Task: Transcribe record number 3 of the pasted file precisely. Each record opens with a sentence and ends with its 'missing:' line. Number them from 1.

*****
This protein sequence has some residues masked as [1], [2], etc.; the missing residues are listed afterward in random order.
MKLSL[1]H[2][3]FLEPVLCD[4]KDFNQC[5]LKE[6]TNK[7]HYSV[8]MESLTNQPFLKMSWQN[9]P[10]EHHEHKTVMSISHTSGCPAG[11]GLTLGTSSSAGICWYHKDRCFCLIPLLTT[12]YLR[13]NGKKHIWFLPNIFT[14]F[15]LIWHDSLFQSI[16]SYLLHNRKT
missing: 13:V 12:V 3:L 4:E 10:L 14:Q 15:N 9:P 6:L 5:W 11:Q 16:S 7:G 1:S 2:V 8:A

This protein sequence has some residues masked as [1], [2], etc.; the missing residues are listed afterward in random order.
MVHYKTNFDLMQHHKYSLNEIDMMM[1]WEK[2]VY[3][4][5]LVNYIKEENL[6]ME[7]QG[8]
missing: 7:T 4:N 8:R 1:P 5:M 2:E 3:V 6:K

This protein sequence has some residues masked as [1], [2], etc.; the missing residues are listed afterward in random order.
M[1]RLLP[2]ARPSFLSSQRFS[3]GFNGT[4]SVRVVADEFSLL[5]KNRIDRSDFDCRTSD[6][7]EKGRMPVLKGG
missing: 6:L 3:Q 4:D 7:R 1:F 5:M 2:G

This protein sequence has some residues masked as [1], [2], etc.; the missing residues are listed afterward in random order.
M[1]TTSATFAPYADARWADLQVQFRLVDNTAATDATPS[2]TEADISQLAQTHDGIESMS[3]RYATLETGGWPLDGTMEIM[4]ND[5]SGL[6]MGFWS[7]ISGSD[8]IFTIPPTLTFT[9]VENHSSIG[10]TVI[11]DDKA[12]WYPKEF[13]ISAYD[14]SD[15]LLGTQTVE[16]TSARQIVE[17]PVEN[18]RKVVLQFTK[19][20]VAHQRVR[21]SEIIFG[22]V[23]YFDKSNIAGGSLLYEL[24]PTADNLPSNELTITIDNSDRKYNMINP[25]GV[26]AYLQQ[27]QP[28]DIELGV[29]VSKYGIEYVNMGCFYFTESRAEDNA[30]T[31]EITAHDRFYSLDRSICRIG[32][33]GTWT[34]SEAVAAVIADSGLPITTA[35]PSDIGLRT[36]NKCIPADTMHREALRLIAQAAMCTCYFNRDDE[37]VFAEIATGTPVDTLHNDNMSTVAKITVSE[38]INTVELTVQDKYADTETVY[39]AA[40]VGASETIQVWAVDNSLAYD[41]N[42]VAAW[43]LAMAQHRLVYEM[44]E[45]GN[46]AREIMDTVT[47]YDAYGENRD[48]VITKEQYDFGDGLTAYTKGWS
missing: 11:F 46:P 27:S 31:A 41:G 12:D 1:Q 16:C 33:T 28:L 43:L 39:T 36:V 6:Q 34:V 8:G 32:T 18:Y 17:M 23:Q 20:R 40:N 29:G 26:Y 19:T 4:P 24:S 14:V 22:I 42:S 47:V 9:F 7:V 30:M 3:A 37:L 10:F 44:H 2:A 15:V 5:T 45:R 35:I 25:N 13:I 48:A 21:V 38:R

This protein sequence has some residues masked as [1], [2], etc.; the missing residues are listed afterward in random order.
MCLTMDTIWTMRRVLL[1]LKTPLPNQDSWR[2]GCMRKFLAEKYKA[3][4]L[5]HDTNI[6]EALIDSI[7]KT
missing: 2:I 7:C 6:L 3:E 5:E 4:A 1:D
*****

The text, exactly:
This protein sequence has some residues masked as [1], [2], etc.; the missing residues are listed afterward in random order.
M[1]RLLP[2]ARPSFLSSQRFS[3]GFNGT[4]SVRVVADEFSLL[5]KNRIDRSDFDCRTSD[6][7]EKGRMPVLKGG
missing: 6:L 3:Q 4:D 7:R 1:F 5:M 2:G